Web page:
Cheap "Liquid Glasses" Bring Clear Vision to the Poor

By Nina Bai | January 5, 2009 7:41 pm

glassesA retired physics professor is trying to bring clear vision to a billion of the world’s poor.  His strategy: eyeglasses with easily adjustable, fluid-filled lenses that cost just $1 a pair.  His goal: distributing one billion pairs by 2020.  The glasses would help schoolchildren learn how to read, fishermen to mend their nets, and women to weave clothing, he says.

According to the WHO, there are about one billion people in the world who would benefit from vision correction, most of them living in developing countries.  However, in places like sub-Saharan Africa, where people make less than $1 a day and there is roughly one optometrist per one million people, glasses are an impossible luxury.

Josh Silver came up with the idea of fluid-filled lenses over 20 years ago while he was still a professor of physics at Oxford University.  The glasses contain a clear sac in each lens that can be filled with silicone oil.  Adjusting the power of each lens is as simple as changing the amount of silicone oil in the sacs, which can be done with a syringe through the arm of the spectacles (a process reminiscent of adjustable breast implants).  Adjustments can be made by the wearers themselves and the power can range from -6.00 to +6.00 dioptre. The shape-changing lenses actually operate similarly to the natural lens of the eye, although in the eye, the shape of the lenses is controlled by muscles.

Silver has been perfecting the technology, trying to bring costs down, and has started a company called Adaptive Eyecare to develop and distribute the glasses.  Already, 30,000 pairs have been distributed in 15 countries.  He is forming partnerships with humanitarian programs and governments to ramp up distribution to 100 million pairs annually within the next few years.   Meanwhile, he’s also tackling another concern: how to make the clunky glasses look less geek and more chic.

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Image: flickr / kaex0r

MORE ABOUT: eyeglasses
  • Samsam

    An article in Popular Science in the 1970s or 80s described a very similar invention, except there was a thumb-wheel on each earpiece that moved a piston in and out (along the length of the earpiece) alowing the user to change focus. As a 48-year old with natural lenses that no longer adjust, this would be a wonderful product.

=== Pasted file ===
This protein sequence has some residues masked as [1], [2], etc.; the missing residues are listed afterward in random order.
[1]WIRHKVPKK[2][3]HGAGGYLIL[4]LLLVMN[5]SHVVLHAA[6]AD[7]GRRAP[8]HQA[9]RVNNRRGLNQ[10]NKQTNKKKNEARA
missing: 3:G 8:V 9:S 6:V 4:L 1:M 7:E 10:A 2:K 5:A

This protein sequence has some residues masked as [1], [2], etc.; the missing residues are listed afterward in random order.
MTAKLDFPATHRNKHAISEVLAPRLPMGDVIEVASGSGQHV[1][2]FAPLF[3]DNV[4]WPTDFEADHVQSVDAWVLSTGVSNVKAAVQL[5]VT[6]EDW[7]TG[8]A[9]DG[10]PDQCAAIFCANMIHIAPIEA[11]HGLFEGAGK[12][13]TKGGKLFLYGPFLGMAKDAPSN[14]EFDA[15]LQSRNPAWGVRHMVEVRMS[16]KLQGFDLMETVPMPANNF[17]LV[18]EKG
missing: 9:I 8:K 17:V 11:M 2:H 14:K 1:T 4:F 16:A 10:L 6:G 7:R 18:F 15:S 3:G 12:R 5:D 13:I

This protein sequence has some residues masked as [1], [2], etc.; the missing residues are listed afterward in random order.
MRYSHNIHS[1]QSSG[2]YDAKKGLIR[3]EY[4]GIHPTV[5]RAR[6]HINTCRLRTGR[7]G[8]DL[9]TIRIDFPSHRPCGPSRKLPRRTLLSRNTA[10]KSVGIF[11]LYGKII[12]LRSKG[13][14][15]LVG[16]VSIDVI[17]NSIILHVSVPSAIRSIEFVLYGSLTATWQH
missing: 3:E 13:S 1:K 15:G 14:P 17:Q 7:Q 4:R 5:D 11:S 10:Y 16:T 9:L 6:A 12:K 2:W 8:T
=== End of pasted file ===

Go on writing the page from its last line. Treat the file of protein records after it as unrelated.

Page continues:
• http://www.mazepath.com/uncleal/ Uncle Al

    Water refractive index = 1.3333, PDMS silicone oil is 1.406, Nujol mineral oil is 1.477, DC 550 silicone oil is 1.4935, soda lime glass is 1.518, diphenyl ether (commercial heat exchange fluid when biphenyl is added) is 1.579. Santovac polyphenyl ether fluids run 1.62-1.67 and higher (Santovac 5 at 1.630, pour point = 4 C). The eyeglasses need not be chunky. Add a radial tensioner for astigmatism correction.

    Silicone oils reptate through polymer membranes, constitutng a slow virtual leak.

  • M Yellen

    If all the frames were designed to hold snap in round plastic lenses you could most likely produce the same quality vision correction with existing technology for about $1.00. Pupillary distance would be a problem in the higher corrections but compared to no correction at all it would not be a bad compromise.

  • http://www.prescriptionglassesonline.net cheap glasses

    I think so if you really can offer such good glasses, you will have good chances to make good money.

  • bn

    These glasses would also be beneficial to poor people in our country as well.

  • joe resciniti

    where can i purchase some of these, igo to the amazon monthly some one is selling these same glasses for over 800.00 dollars

  • http://www.lamia-afghanofoundation.org Jan Bradley

    Retired LT Gen John A. Bradley and Mrs. Bradley airlift humanitarian aid to Afghanistanthrough Denton USAID and will be building schools in remote villages.
    Have never seen but three or four people in Afghnanistan with glasses.
    There is a huge need for them there.
    How can we get them?

    Thank you
    Jan Bradley

  • Pingback: Techs for Planet - E-focals: Electric Eyeglasses Are the New Bifocals | Discoblog

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